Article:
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MOBILITY PROBLEMS IN ME

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INTRODUCTION

ME (Myalgic encephalomyelitis) is a common chronic neurological disablement which affects between 300 and 500,000 individuals of all ages in the UK, most of them in the most socially and economically active population groups. The symptoms of this multi system disease are characterised by post encephalitic damage to the brain stem (1) (which contains major nerve centres controlling bodily homeostais) and through which many spinal nerve tracts connect with higher centres in the brain. Some individuals have, in addition, damage to skeletal and heart muscle.

SPECIFIC MOBILITY PROBLEMS INCLUDE THE FOLLOWING:

1) NEUROLOGICAL PROBLEMS.

(a) Exhaustion, weakness and collapse following mental or physical exertion beyond the patents’ capacity. This arises from metabolic damage to the reticular activating system and to the hypothalamic control of the pituitary-adrenal axis (2). Whereas in healthy controls or in other illnesses (such as depression) there is an increased metabolic response to exertion, in ME this is diminished, leading to sudden collapse which requires several days or more for recovery. These complications (following even trivial exercise) are not recognised in short medical examinations for social benefits and no allowance is made for the delayed effects of exertion.

(b) Recent research indicates that these patients(3.) have high resting energy requirements which further diminish their resources.

(c) Problems with balance are common in ME due to involvement of spinal nerve tracts in the damaged brain stem.

2) MUSCULO-SKELETAL PROBLEMS

(a) Over 70% of ME patients suffer from significant bone and muscle pain (due to disordered sensory perception – a further consequence of brain stem damage which seriously affects their mobility).

(b) Other patients have (in addition) metabolic damage to muscle fibres resulting in abnormal early lactic acidosis as demonstrated by sub anaerobic exercise tests.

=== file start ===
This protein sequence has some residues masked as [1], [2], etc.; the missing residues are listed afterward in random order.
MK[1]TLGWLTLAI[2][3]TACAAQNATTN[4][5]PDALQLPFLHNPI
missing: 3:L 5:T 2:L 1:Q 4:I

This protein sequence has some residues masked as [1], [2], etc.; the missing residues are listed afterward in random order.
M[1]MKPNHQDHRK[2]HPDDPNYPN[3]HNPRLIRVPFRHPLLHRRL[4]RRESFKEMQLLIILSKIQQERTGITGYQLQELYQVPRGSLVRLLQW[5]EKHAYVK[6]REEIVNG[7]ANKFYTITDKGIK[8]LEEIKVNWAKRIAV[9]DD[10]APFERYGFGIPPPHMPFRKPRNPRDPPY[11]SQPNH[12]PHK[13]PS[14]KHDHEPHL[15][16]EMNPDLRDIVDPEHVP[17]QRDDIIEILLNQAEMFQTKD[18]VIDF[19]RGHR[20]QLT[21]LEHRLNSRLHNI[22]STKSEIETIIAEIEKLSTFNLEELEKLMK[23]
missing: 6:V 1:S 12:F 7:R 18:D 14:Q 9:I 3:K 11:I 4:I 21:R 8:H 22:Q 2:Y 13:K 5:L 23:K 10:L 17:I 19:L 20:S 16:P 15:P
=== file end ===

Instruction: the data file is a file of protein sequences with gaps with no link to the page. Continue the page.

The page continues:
(c) 30% of patients with abnormal exercise tests have evidence of persistent infection in the muscle and of muscle infarcts (tender points on pressure affecting mainly limb and trunk muscles) and of

(d) jitter (due to inco-ordinated muscle fibre action) on slow leg raising for example, following damage to the neuromuscular junction. A rapid decline in thigh muscle tone can be demonstrated between 2 and 24 hours after exercise (3.)

3) CARDIOVASCULAR PROBLEMS

Patients with ME suffer a variety of symptoms arising from autonomic nervous system dysfunction (4.) including liability to a dangerous drop in blood pressure on standing for more than a few minutes, while some 20% have progressive and frequently undiagnosed degeneration of cardiac muscle which has led, in several cases, to sudden death following exercise.

TO SUMMARISE:

Mobility aids are an essential requirement for patients with ME if they are to stabilise sufficiently to retain economic and physical independence. I can think of nothing more detrimental to the prospect of stabilisation in this illness than to remove any type of mobility support (including disabled parking concession) which can ensure continued activity in the future and spare the enormous potential cost of social and institutional care, associated with deterioration and chronic disablement.

Dr E.G. Dowsett Honorary Consultant Microbiologist Member of the Chief Medical Officer’s Working Party on ME

References:

(1.) SCHWARTZ RB. et al. SPECT imaging of the brain: comparison of findings in patients with Chronic Fatigue Syndrome, A1DS dementia complex and unipolar depression. American Journal of Roentgenology. 1994; 162 : 943-951

(2.) DEMITRACK MA. et al. Evidence for impaired activation of the Hypothalamic-Pituitary-Adrenal axis in patients with Chronic Fatigue Syndrome. Journal of Endocrinology and Metabolism. 1991; 73 : 1224-1234.

(3.) CHAUDHURI A, BEHAN WMH, BEHAN PO. et al. Chronic Fatigue Syndrome. Proceedings of the Royal College of Physicians, Edinburgh. 1998; 28 : 150-163

(4.) STREETEN DHP, BELL DS. Circulating Blood Volume in Chronic Fatigue Syndrome. Journal of Chronic Fatigue Syndrome. 1998; A91) : 3-11

 

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